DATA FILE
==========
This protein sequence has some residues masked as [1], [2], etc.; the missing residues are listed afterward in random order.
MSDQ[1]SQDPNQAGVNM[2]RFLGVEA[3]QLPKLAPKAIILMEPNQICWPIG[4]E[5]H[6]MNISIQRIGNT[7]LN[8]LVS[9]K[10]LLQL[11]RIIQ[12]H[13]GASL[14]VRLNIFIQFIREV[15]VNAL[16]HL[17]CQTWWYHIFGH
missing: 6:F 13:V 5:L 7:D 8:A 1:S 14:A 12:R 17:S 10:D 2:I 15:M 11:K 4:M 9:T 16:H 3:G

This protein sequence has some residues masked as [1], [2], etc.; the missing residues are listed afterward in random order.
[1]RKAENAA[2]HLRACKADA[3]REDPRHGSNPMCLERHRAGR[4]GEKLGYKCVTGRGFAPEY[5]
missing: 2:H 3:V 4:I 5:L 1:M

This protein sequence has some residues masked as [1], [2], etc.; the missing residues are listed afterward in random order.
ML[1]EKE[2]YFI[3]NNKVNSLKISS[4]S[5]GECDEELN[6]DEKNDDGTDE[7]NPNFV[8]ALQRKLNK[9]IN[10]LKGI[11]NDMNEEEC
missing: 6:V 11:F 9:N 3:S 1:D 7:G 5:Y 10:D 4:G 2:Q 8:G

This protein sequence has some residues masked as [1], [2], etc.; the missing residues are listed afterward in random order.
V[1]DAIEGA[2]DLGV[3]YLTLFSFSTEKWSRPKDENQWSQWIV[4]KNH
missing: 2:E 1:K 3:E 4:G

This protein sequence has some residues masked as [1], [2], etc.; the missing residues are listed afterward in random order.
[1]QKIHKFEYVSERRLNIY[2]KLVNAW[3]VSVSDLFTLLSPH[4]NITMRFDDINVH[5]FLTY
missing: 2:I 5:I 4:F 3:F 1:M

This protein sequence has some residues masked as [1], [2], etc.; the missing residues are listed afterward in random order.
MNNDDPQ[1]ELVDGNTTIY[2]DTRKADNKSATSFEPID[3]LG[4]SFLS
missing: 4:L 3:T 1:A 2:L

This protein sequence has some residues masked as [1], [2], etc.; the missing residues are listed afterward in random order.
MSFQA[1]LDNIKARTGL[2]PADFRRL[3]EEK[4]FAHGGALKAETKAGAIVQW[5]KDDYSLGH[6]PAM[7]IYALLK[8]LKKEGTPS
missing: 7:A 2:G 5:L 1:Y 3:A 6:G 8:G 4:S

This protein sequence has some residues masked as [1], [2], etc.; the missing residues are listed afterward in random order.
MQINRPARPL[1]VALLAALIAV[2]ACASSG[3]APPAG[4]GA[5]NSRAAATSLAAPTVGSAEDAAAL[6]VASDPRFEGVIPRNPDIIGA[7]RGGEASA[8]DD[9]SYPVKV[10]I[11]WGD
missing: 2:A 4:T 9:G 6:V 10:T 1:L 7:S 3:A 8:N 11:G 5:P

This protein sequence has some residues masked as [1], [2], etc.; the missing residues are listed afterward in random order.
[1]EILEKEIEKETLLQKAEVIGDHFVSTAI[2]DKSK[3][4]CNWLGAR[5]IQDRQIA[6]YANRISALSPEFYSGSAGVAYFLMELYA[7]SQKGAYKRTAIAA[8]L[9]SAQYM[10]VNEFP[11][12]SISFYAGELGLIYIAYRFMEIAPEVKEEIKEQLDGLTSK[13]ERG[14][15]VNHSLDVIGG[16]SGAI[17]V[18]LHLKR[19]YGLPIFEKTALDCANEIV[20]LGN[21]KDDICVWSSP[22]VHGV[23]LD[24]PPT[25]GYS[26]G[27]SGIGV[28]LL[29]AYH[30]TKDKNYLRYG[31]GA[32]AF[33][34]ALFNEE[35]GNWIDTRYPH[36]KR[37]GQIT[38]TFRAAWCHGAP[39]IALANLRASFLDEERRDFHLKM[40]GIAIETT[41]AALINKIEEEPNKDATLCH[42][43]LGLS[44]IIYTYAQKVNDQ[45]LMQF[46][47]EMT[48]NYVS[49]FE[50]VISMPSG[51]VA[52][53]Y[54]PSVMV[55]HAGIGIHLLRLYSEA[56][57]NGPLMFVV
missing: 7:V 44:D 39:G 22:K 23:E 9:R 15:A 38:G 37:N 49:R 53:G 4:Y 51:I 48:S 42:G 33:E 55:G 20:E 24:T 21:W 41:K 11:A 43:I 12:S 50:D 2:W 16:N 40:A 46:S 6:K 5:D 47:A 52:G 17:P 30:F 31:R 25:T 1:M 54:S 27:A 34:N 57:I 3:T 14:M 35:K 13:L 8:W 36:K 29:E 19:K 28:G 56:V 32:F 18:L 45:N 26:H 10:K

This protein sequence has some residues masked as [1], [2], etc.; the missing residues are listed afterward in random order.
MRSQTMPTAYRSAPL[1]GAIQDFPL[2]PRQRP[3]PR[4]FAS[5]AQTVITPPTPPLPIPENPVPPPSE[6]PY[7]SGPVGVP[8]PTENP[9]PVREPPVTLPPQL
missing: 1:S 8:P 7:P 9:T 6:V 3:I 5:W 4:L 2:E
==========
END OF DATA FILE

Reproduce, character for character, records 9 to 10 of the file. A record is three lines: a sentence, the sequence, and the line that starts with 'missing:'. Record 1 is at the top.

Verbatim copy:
This protein sequence has some residues masked as [1], [2], etc.; the missing residues are listed afterward in random order.
[1]EILEKEIEKETLLQKAEVIGDHFVSTAI[2]DKSK[3][4]CNWLGAR[5]IQDRQIA[6]YANRISALSPEFYSGSAGVAYFLMELYA[7]SQKGAYKRTAIAA[8]L[9]SAQYM[10]VNEFP[11][12]SISFYAGELGLIYIAYRFMEIAPEVKEEIKEQLDGLTSK[13]ERG[14][15]VNHSLDVIGG[16]SGAI[17]V[18]LHLKR[19]YGLPIFEKTALDCANEIV[20]LGN[21]KDDICVWSSP[22]VHGV[23]LD[24]PPT[25]GYS[26]G[27]SGIGV[28]LL[29]AYH[30]TKDKNYLRYG[31]GA[32]AF[33][34]ALFNEE[35]GNWIDTRYPH[36]KR[37]GQIT[38]TFRAAWCHGAP[39]IALANLRASFLDEERRDFHLKM[40]GIAIETT[41]AALINKIEEEPNKDATLCH[42][43]LGLS[44]IIYTYAQKVNDQ[45]LMQF[46][47]EMT[48]NYVS[49]FE[50]VISMPSG[51]VA[52][53]Y[54]PSVMV[55]HAGIGIHLLRLYSEA[56][57]NGPLMFVV
missing: 7:V 44:D 39:G 22:K 23:E 9:R 15:A 38:G 37:N 49:R 53:G 4:Y 51:I 48:S 42:G 33:E 55:G 20:E 24:T 21:W 41:K 11:A 43:I 12:S 50:D 2:W 16:N 40:A 46:S 6:K 5:D 47:A 52:G 17:P 30:F 31:R 25:T 1:M 54:S 27:A 34:N 57:I 3:T 14:M 35:K 13:L 8:W 36:K 29:E 19:K 28:G 56:V 32:F 18:L 45:N 26:H 10:K

This protein sequence has some residues masked as [1], [2], etc.; the missing residues are listed afterward in random order.
MRSQTMPTAYRSAPL[1]GAIQDFPL[2]PRQRP[3]PR[4]FAS[5]AQTVITPPTPPLPIPENPVPPPSE[6]PY[7]SGPVGVP[8]PTENP[9]PVREPPVTLPPQL
missing: 1:S 8:P 7:P 9:T 6:V 3:I 5:W 4:L 2:E